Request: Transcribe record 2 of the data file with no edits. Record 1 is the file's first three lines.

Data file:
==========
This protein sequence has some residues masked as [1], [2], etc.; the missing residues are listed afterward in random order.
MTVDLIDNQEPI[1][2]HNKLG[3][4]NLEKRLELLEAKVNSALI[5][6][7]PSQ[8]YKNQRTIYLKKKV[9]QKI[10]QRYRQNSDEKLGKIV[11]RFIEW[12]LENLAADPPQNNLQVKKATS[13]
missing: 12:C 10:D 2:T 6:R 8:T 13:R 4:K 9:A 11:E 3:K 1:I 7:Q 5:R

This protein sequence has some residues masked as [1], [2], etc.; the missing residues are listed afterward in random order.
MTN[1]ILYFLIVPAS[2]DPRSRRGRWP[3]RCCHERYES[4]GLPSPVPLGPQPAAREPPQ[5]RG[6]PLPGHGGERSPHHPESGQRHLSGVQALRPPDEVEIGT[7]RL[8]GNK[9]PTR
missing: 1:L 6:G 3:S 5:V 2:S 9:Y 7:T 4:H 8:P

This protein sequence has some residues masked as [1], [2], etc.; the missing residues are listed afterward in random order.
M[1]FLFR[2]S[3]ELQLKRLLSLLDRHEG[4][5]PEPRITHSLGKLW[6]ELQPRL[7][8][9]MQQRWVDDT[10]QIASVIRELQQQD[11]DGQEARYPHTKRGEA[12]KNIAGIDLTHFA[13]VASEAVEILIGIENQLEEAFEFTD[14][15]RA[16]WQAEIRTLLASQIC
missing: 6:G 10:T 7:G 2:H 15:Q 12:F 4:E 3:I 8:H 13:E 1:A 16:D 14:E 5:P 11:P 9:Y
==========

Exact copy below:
This protein sequence has some residues masked as [1], [2], etc.; the missing residues are listed afterward in random order.
MTN[1]ILYFLIVPAS[2]DPRSRRGRWP[3]RCCHERYES[4]GLPSPVPLGPQPAAREPPQ[5]RG[6]PLPGHGGERSPHHPESGQRHLSGVQALRPPDEVEIGT[7]RL[8]GNK[9]PTR
missing: 1:L 6:G 3:S 5:V 2:S 9:Y 7:T 4:H 8:P